Robert Catesby was the leader of a group of provincial English Catholics who planned the failed Gunpowder Plot of 1605.
Most probably born in Warwickshire, Catesby was educated in nearby Oxford. His family were prominent recusant Catholics, therefore presumably to avoid swearing the Oath of Supremacy he left college before taking his degree. He married a Protestant in 1593 and fathered two children, one of whom survived and was baptised in a Protestant church, but in 1598, following the deaths of his father and wife, he may have reverted to Catholicism. In 1601 he took part in the Essex Rebellion but was captured and fined, after which he sold his estate at Chastleton.
The Protestant James I, who became King of England in 1603, was less tolerant of Catholicism than its followers had hoped. Catesby therefore planned to kill him by blowing up the House of Lords with gunpowder, the prelude to a popular revolt during which a Catholic monarch would be restored to the English throne. Early in 1604 he began to recruit other Catholics to his cause, including Thomas Wintour, John Wright, Thomas Percy, and Guy Fawkes. Described latterly as a charismatic and influential man, as well as a religious zealot, over the following months he helped bring a further eight conspirators into the plot, whose naissance was planned for 5 November 1605. A letter sent anonymously to William Parker, 4th Baron Monteagle, alerted the authorities, and on the eve of the planned explosion, during a search of Parliament, Fawkes was found guarding the barrels of gunpowder. News of his arrest caused the other plotters to flee London, warning Catesby along their way.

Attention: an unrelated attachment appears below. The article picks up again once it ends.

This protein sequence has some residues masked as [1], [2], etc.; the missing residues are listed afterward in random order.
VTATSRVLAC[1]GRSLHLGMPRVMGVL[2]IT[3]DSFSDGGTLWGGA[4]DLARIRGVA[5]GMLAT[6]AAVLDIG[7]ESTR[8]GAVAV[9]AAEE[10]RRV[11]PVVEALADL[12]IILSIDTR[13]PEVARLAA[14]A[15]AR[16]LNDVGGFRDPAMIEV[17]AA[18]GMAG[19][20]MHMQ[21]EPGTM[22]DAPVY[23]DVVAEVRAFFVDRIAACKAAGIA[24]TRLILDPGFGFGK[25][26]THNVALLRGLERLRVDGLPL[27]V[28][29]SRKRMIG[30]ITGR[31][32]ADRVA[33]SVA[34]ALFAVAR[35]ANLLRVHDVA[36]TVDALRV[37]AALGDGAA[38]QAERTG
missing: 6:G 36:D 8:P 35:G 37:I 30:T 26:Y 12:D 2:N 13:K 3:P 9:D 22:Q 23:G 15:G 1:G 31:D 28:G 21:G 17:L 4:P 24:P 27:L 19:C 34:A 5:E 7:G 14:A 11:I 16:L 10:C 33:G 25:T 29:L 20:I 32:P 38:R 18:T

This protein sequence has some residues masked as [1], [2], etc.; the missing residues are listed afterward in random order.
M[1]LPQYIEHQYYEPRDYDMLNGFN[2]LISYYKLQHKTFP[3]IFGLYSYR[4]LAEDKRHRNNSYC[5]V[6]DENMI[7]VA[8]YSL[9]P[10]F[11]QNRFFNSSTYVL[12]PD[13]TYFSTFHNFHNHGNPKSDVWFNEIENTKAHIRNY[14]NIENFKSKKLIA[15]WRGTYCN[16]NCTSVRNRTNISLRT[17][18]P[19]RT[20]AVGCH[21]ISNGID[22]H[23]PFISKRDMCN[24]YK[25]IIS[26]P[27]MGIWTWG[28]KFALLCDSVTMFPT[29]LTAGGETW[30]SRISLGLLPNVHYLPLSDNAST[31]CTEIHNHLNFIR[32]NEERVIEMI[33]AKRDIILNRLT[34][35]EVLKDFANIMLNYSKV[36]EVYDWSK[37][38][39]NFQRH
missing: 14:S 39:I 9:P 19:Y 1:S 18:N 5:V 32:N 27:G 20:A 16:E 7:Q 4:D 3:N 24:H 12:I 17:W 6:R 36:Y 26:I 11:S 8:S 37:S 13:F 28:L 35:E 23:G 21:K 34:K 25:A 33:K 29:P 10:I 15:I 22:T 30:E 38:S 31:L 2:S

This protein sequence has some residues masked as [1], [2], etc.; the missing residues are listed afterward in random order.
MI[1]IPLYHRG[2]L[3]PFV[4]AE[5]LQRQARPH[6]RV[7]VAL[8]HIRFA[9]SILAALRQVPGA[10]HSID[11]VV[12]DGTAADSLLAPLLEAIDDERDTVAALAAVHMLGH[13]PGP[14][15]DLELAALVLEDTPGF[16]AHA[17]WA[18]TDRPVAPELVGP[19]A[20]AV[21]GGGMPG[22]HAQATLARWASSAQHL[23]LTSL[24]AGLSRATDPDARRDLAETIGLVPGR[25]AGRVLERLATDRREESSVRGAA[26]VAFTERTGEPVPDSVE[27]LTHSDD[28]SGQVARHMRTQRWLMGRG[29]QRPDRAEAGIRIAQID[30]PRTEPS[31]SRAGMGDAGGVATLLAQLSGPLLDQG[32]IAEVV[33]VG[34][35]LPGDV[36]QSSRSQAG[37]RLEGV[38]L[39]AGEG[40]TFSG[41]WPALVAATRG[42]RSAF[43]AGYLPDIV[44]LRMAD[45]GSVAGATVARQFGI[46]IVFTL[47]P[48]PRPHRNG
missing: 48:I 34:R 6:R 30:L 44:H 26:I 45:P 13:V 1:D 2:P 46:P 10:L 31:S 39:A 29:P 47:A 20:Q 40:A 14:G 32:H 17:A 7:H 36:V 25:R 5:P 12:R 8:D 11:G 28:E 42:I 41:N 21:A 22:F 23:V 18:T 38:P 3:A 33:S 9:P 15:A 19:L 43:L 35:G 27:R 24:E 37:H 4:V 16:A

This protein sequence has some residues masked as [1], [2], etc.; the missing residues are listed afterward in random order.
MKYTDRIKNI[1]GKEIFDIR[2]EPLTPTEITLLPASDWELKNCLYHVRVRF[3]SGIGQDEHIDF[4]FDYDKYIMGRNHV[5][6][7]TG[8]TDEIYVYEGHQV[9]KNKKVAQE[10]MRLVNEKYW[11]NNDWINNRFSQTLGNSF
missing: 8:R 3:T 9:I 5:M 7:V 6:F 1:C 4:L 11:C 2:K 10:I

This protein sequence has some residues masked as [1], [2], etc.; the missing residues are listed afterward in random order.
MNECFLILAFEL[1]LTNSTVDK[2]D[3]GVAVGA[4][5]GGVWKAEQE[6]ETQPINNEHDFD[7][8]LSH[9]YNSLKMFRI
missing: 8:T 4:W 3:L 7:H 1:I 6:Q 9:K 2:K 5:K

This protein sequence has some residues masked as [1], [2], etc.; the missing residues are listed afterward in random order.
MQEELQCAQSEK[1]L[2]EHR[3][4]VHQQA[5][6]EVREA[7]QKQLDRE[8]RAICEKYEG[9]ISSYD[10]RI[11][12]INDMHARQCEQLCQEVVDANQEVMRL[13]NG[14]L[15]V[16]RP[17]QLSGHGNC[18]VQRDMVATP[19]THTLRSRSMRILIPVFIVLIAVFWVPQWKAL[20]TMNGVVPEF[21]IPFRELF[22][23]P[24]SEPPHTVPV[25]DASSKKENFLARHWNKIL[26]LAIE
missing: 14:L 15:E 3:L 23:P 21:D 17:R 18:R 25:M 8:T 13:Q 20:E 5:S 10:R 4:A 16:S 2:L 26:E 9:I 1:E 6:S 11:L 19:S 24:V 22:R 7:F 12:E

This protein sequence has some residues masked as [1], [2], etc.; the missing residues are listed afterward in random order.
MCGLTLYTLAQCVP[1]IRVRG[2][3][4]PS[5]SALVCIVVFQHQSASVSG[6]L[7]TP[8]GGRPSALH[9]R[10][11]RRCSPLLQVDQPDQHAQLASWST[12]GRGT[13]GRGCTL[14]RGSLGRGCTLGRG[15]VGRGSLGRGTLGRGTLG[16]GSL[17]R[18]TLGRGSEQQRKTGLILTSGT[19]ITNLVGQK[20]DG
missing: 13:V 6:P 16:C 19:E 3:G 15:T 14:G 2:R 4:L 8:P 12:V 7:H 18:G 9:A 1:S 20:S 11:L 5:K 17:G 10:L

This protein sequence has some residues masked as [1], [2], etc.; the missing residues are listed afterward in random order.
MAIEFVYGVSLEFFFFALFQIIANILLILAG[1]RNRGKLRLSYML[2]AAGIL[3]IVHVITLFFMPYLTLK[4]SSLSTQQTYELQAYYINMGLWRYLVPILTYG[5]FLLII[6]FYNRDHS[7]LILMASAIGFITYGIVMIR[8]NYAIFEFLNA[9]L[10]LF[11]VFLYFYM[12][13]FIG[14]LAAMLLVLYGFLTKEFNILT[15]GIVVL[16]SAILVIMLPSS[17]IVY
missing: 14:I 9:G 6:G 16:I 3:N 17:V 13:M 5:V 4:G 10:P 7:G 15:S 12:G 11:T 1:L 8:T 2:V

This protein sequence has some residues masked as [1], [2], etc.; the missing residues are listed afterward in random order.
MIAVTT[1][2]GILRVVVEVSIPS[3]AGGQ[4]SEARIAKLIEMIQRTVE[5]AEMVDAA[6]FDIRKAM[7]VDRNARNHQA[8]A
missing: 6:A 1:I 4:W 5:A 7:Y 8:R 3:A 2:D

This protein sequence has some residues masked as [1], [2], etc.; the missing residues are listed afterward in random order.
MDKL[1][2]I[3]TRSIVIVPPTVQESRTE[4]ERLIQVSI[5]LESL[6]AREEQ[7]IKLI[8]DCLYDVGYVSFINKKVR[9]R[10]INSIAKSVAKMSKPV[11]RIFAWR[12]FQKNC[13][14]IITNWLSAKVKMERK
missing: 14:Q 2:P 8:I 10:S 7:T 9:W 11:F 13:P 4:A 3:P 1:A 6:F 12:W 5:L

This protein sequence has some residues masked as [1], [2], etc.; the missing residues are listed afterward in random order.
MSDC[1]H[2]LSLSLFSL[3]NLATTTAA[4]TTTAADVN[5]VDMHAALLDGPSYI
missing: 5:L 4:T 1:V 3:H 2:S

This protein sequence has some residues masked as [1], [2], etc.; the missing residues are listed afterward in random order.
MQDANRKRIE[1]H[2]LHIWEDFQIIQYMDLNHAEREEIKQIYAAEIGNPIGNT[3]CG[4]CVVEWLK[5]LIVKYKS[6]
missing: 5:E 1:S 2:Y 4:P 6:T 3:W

With a much-diminished group of followers, Catesby made a stand at Holbeche House in Staffordshire, against a 200-strong company of armed men. He was shot, and later found dead, clutching a picture of the Virgin Mary. As a warning to others, his body was exhumed and his head exhibited outside Parliament.